temple destructionReturning to the gospel lesson, to put this story in context, the writer is actually telling of something that has already taken place. By the time this gospel was written the temple in Jerusalem had already been destroyed. The Jewish people, and with them the early Christians, had been run out of Jerusalem. They were cut off from what had been the center of their Holy Life. Their connection with God is seemingly severed. They are scattered and wondering what on earth is next.

Yet in naming these times, these struggles, as “birth pangs” there is a promise of hope in the midst of this struggle. Jesus’ words “do not be alarmed” provide assurance that although these things of permanence and seemed importance will go away, have gone away, that is not the final word. New Life is coming, still!

Just as the contractions of childbirth can be exceedingly difficult, they evoke hope and promise of new life! That is where we find our HOPE.

download (1)In his book “Tomorrow’s Child: Imagination, Creativity, and the Rebirth of Culture,” Brazilian theologian and philosopher Rubem Alves puts forward the question “What is hope?” (1)

His own answer supposes in part that

“…imagination is more real, and reality less real than it looks… And that in a miraculous and unexpected way, life is preparing the creative events which will open the way to freedom and to resurrection.” He then makes the observation that “suffering and hope must live from each other.

I believe that the endurance of Hope amid Suffering is at the heart of today’s gospel, and continues to speak to us today.
paris-violenceWe see so much around us that is troubling, heartbreaking. The horrific acts in Paris on Friday are all too fresh, and the pain of them, and confusion they cause, unavoidable. This is but one example of us hearing of nations rising against nations, kingdoms against kingdoms; there are earthquakes and famines.APTOPIX_France_Paris_Attacks__mewingajc.com_1_1 Refugees across the globe flee dangerous homelands – risking their lives in the hope of something new. The bombardment of these stories of real suffering can be so overwhelming that it’s easier to just turn off the noise and go back to bed.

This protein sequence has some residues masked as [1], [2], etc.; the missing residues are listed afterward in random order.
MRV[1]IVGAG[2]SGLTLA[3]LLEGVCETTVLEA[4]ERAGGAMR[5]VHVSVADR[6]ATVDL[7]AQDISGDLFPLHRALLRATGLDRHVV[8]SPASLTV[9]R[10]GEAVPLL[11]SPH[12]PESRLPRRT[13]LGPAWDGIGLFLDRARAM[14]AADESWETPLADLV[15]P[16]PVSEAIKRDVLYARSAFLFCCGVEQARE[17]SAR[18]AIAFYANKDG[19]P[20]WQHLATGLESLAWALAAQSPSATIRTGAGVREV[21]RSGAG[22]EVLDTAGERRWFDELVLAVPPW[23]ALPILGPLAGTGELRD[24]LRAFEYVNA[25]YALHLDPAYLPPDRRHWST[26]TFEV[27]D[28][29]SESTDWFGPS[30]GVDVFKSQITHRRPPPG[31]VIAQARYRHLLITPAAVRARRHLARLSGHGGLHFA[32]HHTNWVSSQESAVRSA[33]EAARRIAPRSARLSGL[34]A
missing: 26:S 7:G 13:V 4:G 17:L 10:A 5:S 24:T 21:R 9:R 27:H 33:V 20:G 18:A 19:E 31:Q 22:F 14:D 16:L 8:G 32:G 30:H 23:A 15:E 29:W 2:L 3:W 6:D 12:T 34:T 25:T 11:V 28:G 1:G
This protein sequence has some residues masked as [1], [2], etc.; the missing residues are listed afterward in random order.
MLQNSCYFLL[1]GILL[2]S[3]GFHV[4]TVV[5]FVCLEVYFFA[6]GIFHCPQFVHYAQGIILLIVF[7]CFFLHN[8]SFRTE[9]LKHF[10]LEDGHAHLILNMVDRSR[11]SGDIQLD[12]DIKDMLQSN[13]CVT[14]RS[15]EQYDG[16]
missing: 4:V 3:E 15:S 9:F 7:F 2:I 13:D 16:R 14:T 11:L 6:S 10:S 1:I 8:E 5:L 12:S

And we have personal turmoil, too, that is all too real. Struggles we may face in relationships, with work, navigating grief, even enduring the holidays – which for many may be quite joyous, albeit chaotic, yet for others are times of sadness and loneliness.

When we feel the scale between suffering and hope leaning too heavily toward suffering, how can we reclaim hope?

Like the early Christians who were trying to find footing in their own time of confusion and suffering, they looked to see what new life they could bring forward out of the birth-pangs. They kept moving forward toward the “What’s Next” of the early church. They began spreading the good news of God’s love and the gift of Jesus’ message to all people. Some were persecuted for this work, yet they persevered in the hope of the resurrection. With the hope that God’s dream can come true, even if they wouldn’t see it in their lifetime.